KENNEDY SPACE CENTER, FL – A very busy and momentous December is ahead for SpaceX workers on Florida’s Space Coast as the company plans to reactivate the firms heavily damaged pad 40 at Cape Canaveral for a NASA resupply mission liftoff in early December while simultaneously aiming for a Year End maiden launch of the oft delayed Falcon Heavy rocket from NASA’s historic pad 39A.
KENNEDY SPACE CENTER, FL – With liftoff tentatively penciled in for mid-February, SpaceX still awaits FAA approval of a launch license for what will be the firms first Falcon 9 rocket to launch from historic pad 39A at the Kennedy Space Center – on a critical NASA mission to resupply the space station – the Federal Aviation Administration (FAA) confirmed today to Universe Today.
With Billions and Billions of dollars at stake and their reputation riding on the line, SpaceX came roaring back to life by dramatically executing a picture perfect Falcon 9 rocket launch this morning (Jan. 14) that successfully delivered a fleet of ten advanced Iridium NEXT mobile voice and data relay satellites to orbit while simultaneously recovering the first stage on a ship at sea off the west coast of California.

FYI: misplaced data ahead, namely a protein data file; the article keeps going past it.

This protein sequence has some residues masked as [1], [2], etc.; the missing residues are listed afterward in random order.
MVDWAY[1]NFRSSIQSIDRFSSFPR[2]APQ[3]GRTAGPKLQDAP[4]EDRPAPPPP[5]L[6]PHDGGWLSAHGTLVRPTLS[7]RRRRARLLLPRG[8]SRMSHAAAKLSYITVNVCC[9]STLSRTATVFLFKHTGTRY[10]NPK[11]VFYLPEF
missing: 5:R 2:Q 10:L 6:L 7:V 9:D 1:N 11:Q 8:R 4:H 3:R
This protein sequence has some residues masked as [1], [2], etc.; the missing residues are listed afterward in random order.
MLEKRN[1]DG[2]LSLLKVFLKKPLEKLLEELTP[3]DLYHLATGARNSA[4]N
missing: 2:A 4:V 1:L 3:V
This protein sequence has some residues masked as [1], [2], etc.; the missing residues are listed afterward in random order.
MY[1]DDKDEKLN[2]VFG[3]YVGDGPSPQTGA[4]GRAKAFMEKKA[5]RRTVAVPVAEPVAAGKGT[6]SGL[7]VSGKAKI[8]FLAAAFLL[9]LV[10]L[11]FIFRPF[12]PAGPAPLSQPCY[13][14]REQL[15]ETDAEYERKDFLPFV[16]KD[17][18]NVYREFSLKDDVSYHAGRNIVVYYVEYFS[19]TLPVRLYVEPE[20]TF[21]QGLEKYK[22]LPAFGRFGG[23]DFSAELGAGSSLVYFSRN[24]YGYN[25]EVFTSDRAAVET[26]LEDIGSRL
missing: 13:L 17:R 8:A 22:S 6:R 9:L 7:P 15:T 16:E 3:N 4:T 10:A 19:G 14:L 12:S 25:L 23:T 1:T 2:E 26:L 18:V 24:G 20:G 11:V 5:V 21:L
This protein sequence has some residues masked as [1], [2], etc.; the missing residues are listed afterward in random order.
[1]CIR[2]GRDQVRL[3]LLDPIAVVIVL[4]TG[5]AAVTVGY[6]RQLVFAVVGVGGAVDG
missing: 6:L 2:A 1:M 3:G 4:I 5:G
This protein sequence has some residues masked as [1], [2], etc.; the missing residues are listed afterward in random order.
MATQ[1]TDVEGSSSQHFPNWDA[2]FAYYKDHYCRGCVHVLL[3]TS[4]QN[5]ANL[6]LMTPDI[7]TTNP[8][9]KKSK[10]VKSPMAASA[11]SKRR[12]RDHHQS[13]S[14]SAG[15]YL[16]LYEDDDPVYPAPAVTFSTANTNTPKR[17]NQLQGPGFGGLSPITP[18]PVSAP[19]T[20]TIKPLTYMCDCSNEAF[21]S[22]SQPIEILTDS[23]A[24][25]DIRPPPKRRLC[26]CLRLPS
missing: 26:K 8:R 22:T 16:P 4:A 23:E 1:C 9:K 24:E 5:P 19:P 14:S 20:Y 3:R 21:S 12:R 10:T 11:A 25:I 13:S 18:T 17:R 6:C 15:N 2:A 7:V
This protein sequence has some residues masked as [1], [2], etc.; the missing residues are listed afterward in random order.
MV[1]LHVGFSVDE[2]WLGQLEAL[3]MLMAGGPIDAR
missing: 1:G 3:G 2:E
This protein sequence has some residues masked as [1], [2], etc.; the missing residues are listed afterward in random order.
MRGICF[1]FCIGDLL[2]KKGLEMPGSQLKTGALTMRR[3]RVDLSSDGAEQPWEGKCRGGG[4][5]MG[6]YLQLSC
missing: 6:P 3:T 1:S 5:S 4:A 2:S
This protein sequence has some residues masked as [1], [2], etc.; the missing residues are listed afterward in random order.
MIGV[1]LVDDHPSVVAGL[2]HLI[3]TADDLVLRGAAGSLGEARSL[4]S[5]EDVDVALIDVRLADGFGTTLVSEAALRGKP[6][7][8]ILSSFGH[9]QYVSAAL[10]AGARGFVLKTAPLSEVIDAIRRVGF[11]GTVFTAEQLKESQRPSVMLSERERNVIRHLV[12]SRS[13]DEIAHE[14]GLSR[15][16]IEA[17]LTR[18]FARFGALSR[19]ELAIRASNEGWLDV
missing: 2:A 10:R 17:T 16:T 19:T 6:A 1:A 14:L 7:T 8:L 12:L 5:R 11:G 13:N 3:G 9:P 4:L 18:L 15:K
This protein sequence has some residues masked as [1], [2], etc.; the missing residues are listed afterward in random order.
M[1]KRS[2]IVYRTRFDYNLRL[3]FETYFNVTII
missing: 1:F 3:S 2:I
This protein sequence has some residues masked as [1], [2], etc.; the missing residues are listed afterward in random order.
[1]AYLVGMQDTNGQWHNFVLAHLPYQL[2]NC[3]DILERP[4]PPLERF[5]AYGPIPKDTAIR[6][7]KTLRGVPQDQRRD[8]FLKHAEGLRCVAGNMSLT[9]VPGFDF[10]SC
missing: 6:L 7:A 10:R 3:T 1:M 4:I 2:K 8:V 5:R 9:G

The Federal Aviation Administration (FAA) today “accepted the investigation report” regarding the results of SpaceX’s investigation into the cause of the company’s catastrophic Sept. 1, 2016 launch pad explosion of a Falcon 9 rocket in Florida, and simultaneously “granted a license” for the ‘Return to Flight’ blastoff of the private rocket from California as soon as next week – the FAA confirmed today to Universe Today, Friday, Jan. 6.
After an intensive four month investigation into why a SpaceX Falcon 9 rocket exploded without warning on the launch pad last September, the company today announced the failures likely cause as well as plans of a rapid resumption of flights as soon as next Sunday, Jan. 8, from their California launch complex – carrying a lucrative commercial payload of 10 advanced mobile relay satellites to orbit for Iridium Communications.